First, drop the tinsel. Now, back away from that wrapping paper.
When decking the halls this holiday, environmentalists say, consumers might want to ask themselves: Just how "green" is that Christmas tree? Pondering the provenance of a conifer, as well as the items you put on or under it - and considering how you will eventually dispose of them - will not only help the planet, it might save some money.
"At Christmastime, it's funny, people that are green throughout the year, they get rushed, they have a lot of things to do and green goes out the window," said Peter Sander, co-author of "Green Christmas: How to Have a Joyous, Eco-Friendly Holiday Season."
Many people sprinkle hard-to-recycle tinsel on trees, plug in strands of energy-sucking holiday lights, and wrap gifts in rolls of specialty paper, all with one goal: to spread holiday cheer. As a result, according to Sander's book, between Thanksgiving and Christmas, Americans produce an extra two billion pounds of trash a week. We also mail enough holiday cards to fill a football field 10 stories high.
But don't can Christmas just yet. From locally grown trees to energy-saving LEDs, Sander and other environmentalists have plenty of suggestions for greening the holiday celebrations.
If your celebration usually includes a tree, most environmentalists recommend getting a real one - they clean the air and preserve green space before being cut down, and can be turned into mulch after the holidays.
"The alternative is a manufactured tree that comes from China; they have to be trucked halfway around the world," Sander said. "The choice is obvious, unless you live in Arizona, where the tree has to be trucked 1,000 miles anyway."
Steve Long, director of government relations for the Massachusetts chapter of The Nature Conservancy, said he and his children usually go to a nearby tree farm so his two boys can put their Boy Scout know-how to use.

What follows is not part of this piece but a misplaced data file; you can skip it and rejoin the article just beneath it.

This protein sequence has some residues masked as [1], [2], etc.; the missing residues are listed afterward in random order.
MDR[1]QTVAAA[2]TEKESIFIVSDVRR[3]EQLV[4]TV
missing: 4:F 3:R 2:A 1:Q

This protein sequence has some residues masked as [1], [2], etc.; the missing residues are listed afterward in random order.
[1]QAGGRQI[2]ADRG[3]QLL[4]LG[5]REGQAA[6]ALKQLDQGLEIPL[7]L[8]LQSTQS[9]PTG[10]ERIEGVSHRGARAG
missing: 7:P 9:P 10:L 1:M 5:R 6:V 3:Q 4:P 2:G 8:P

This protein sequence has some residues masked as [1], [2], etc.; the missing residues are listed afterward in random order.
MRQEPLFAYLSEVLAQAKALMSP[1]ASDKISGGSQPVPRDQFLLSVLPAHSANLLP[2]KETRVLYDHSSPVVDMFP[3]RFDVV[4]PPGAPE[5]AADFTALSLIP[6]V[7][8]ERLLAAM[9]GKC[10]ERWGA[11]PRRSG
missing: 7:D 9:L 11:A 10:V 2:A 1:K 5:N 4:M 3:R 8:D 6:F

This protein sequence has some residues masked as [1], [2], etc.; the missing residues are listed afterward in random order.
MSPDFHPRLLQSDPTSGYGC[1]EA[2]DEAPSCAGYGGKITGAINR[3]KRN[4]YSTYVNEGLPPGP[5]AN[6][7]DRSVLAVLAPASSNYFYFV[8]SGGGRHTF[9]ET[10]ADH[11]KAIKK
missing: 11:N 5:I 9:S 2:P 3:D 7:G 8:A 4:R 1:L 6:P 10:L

"I have three kids and I think that gives them a really good connection to where the tree comes from," Long said.
Rick Dungey, public relations manager for the National Christmas Tree Association, a trade group which promotes the use of real trees, said one in five real Christmas trees purchased last year - over 31 million total - were bought at a local "choose and harvest" farm. And farmers later planted at least 45 million new trees as replacements.
When it comes to decorations, consumers might want to make like the state and switch to energy-saving holiday lights. Doing so helped Massachusetts cut its holiday-related electric bill for the State House tree from about $775 to $12.85 last year, according to the state's energy and environmental affairs office.
The federal energy department estimates that light-emitting diodes, or LEDs, save about 90 percent on electricity costs. If every US household made the switch this season, it could save about $410 million in electricity costs, the department said.
The Nature Conservancy and Sander also recommend scrapping disposable decorations, such as tinsel, in favor of ornaments that have been in a family for a long time, natural ornaments made out of pine cones from the yard, or ornaments made from sustainable or organic products, or by local artists.
Scott Walker, co-owner of Greenward - an "eco-modern" housewares boutique in Cambridge - said ornaments made out of reclaimed wool and bamboo and organic cotton and hemp stockings were popular last year and remain big sellers this holiday season.
"I have a lot of people coming back saying, 'Oh, I'm coming back to get these ornaments. I saw that you had them last year,' " Walker said.
And don't forget the presents that sit beneath the ornaments.
Jack Kittredge, policy coordinator for the state chapter of the Northeast Organic Farming Association, a group that advocates for organic food, said he and his wife like to give gifts made out of things they grow on their farm in Barre, such as garlic braids, dried peaches, and homemade wine.
Whatever the gift, the eco-conscious say, try to cut back on wrapping paper. Newspaper, reusable cloth bags, and even recycled maps from old trips make good substitutes.
"We don't have to do without, we just have to be smarter, think differently about Christmas," said Emily Bateson, deputy director of the nonprofit environmental advocacy group Environment Northeast. "And the benefit is that you don't have a mountain of trash at the end holidays."
Erin Ailworth can be reached at email@example.com.